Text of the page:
bunch of young horsea at Hynd Broa.
ranch at Freeaeout.
Miss Esther Logan of Four Mile left
for lone on Sunday and will visit at
the home of Mra. Fred Buchanan for
Oscar Otto waa a Cecil visitor on Fri
day from Hermiston . Oscar was on hia
way to Heppner to call on hia old
Mr. and Mra. G. Moore of Lone Rock
wera visiting at the home of Mr. and
Mra. Geo. Perry near Ewing on Sunday.
Mr. and Mra. L. W. Curtisa of Tha
Grand Dalles, Wash, arrived at their
ranch near Rhea Siding on Saturday.
Mr. and Mra. A. Lee and daughter of
Alderdale, Wash., spent Sunday visiting
at Butterby Flata.
Misa Malinda May of Lone Star ranch
waa visiting with Mra. Everrett Logan at
Cecil on Thursday.
Miasea Doris, Esther and Dana Logan
rrwr irTTT'inT iTFT fTmT TiflT Bm umi n il m Ttmr -imi' BFirffffTTTmrTiBrirKrTfMTniiiTrtiT'iiiiif uni nnir wi
SWISS TRANSPARENT ORGANDY
A large variety of colors while they last
69c per yard
Minor & Co.
were the dinner guests of Miss Minnie
Lowe on Sunday.
Shaver and Nord of lore are busy
drilling a well for T. W. May at Lena
Star ranch. !
NOTICE TO ALL WATER USERS.
Water usera of the city will take no
tice and strictly observe the following:
Owing to low water, irrigation will
have to be governed by the whistle. Shut
off when the whistle blows the second
time. Will give aa many hours as pos
sible.. Do no irrigation without using a noz
zle or sprinkler.
When fire alarm ia Bounded, shut off
all irrigation that all pressure may ba
retained for fire fighting.
By observing these rules the water
supply for the city will be ample for all
uses. CITY OF HEPPNER,
By W. E. Pruyn, Water Sup't
ALEX GIBB, Plumber
At Starkey'a Electrical Shop
I FIX ANY OLD THING Auto Ra
diatora, Ranges, Heaters and Tin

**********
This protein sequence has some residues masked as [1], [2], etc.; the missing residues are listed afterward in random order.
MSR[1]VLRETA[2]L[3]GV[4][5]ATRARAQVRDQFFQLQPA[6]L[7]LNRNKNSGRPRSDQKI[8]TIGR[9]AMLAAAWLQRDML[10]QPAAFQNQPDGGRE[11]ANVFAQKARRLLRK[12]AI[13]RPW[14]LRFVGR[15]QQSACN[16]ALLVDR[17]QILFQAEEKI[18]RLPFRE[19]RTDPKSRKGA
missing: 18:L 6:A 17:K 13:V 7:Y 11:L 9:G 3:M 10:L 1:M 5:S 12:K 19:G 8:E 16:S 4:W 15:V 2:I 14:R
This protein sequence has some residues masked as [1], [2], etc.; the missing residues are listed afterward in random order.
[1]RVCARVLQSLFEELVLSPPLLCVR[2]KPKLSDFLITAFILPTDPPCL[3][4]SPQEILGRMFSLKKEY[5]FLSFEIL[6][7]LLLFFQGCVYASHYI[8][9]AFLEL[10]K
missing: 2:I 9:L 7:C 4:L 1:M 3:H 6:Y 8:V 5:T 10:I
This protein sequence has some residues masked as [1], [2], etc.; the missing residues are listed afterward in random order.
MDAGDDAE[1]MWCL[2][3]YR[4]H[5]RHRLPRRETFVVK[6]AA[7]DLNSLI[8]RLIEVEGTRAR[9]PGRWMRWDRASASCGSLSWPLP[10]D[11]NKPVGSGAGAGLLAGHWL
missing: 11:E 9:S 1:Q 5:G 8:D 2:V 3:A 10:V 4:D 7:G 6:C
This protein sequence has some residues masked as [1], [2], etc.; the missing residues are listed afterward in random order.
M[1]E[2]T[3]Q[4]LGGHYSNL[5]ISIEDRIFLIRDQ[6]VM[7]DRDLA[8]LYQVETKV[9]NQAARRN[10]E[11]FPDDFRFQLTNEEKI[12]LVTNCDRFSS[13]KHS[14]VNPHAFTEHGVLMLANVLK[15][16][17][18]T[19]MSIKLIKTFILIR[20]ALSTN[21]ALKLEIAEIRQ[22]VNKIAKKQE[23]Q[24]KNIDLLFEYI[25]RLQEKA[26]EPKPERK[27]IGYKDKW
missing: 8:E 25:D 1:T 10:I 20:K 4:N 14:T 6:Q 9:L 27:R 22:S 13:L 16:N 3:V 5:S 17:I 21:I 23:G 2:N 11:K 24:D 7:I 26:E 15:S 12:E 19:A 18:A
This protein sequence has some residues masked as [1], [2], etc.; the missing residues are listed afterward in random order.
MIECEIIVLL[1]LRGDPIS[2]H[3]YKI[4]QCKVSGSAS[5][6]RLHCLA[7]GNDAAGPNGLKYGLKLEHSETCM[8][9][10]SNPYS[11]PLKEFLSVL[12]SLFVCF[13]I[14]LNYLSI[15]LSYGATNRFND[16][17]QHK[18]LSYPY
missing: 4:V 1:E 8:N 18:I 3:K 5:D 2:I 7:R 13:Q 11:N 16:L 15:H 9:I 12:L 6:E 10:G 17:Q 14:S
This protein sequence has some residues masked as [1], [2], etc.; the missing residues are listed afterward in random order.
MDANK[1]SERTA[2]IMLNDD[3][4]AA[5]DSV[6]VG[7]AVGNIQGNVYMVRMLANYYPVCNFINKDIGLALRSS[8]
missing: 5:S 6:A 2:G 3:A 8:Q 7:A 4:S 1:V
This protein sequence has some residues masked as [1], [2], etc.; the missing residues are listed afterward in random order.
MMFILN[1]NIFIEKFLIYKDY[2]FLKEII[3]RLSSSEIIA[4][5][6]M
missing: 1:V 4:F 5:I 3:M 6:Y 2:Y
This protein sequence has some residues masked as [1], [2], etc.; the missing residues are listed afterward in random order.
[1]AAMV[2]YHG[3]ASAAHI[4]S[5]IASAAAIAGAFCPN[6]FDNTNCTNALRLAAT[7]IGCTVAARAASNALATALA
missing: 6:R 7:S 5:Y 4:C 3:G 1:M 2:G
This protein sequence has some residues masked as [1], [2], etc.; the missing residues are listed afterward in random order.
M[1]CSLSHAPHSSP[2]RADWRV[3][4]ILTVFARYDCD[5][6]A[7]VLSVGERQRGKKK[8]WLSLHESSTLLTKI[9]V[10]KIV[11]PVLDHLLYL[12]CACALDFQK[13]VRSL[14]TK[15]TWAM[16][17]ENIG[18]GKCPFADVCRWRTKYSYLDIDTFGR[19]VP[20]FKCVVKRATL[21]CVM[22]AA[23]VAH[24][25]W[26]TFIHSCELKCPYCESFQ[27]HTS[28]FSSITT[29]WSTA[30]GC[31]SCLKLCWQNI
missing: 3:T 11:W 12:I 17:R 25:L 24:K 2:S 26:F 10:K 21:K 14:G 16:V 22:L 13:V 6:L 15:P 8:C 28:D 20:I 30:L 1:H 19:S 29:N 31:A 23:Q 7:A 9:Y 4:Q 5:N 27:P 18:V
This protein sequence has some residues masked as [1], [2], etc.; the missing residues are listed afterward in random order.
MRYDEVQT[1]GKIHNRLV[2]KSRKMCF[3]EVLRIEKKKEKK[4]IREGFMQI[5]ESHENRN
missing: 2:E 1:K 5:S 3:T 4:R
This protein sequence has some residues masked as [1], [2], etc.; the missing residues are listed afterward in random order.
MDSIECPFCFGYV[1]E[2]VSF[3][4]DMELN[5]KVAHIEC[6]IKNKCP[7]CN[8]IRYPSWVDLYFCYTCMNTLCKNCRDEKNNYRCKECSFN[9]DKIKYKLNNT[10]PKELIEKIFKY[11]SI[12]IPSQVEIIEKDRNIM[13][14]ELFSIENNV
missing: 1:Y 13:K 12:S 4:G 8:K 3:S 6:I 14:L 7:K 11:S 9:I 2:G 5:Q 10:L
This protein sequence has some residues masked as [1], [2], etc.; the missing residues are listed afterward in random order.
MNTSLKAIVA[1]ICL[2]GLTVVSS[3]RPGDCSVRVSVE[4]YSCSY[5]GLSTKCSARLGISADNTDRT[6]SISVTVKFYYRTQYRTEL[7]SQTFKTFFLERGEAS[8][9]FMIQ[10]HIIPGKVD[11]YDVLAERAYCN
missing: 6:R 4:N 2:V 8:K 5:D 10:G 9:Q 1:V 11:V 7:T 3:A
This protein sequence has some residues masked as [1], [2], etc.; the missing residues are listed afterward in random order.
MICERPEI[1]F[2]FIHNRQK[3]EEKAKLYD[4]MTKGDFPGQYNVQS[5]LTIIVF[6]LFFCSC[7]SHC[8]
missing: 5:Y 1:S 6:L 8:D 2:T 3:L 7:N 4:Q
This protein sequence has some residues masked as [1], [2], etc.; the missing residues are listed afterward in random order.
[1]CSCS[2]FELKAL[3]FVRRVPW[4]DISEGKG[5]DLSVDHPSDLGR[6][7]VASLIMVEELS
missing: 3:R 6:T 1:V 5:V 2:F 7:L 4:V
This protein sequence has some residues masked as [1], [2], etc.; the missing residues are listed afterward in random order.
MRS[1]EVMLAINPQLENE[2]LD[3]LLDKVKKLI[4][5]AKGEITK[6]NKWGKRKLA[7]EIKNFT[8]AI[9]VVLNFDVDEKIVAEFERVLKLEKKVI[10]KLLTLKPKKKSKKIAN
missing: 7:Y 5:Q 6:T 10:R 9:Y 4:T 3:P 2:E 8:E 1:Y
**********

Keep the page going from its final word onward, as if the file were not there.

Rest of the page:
ware Repaired. Dirty Chimneye
Cleaned. Glazing, Key Fitting, etc
1 CUSTARD CUPS
5 Percolator tops, and all kinds j;
s of cooking dishes in the E
PYREX WARE I
Moss Aztec Assortment
of Pottery j
5 Big values I or Little E
The Cash Variety
We offer for sale this season
500 Rambouillet Rams
Our sheep are well known as densely fleeced,
fine wool and large size.
For further information, address
JAMES H. SCOTT, Superintendent,
Prineville Land & Livestock Co.,
Work Shirts.... 85c, $1.00, $1.25, $1.50
Overalls and Jumpers $1 .35 and $1 .75
Work Sox 2 for 25c, 1 5c and 20c
Harvest Shoes. $2.50, $3.00, $3.50, $4.00
B. V. D. and Union Suits .. $1 .00 and $1 .50
Khaki Pants $2.00, $2.50 and $3.00
Canvas Gloves 1 5c and 25c
Leather Gloves 50c and up
IN GROCERIES WE CAN FILL YOUR
ORDERS, LARGE OR SMALL
1 Reduced Cash Prices I
After August 1 st, our prices will he:
Men's Suits $ .75
1.50 Overcoats 75
1.00 Coats 50
.75 Pants 25
1.50 Ladies Suits, plain 75
1.50 Coats 75
1.00 Skirts, plain 50
1.50 Dresses, plain 75
1.25 up Pleated Skirts 75 up
Hats cleaned and blocked $2.00
Fancy Dresses, 25 percent lower than city prices
See our line of Fall and Winter Woolens at
$30.00 $35.00 and $40.00
Thev I LOTHES
The Lure of the
was never more fascinating than now, because
so much has been done to insure comfort and de
lightful recreation at all of the many resorts
near the mouth of the Columbia River. You can
plunge into the surf, dig clams, fish, hunt, play,
rest and get the real joy that only a beach vaca
tion can give. And you have this brilliant galaxy
of beaches to choose from:
ask our agent for
"Outings in the Pacific Northwest"
and "Oregon Outdoors"
They tell the whole story. Then pack your trunk
and purchase a Round Trip Summer Excursion
Ticket via the
UNION PACIFIC SYSTEM
Insuring that most wonder
ful trip down through the Co
lumbia River Gorge. Let our
agent tell you all about it, ar
range your itinerary and
make your reservation.
C. DARBEE, Agent
Wm. McMurray, General Passenger Agent Portland
35c - NOON DAY SPECIAL - 35c
HOT ROAST BEEF SANDWICH
POTATO - BROWN GRAVY
HOT ROAST PORK SANDWICH
POTATO - BROWN GRAVY
COLD BOILED HAM SANDWICH
AMERICAN CREAM CHEESE SANDWICH
PIE OR CAKE
COFFEE - ICED TEA - TEA - MILK
35c - Call for "Noon Day Special" - 35c
SELECTING and buying groceries for a
home is a much more difficult task than
purchasing in any other commodity. When one
buys a new pair of shoes an automobile, a coat
or a pair of shoes, the problem of deciding comes
only at long intervals.
But with groceries every rising sun presents
three new problems: "what to have" for break
fast, dinner and supper. No wonder the gro
cery question is the housewife's biggest problem.
There is an answer. It is to be had at this
store. . We specialize on tempting foods and in
such large variety that planning a meal no long
er carries a dread.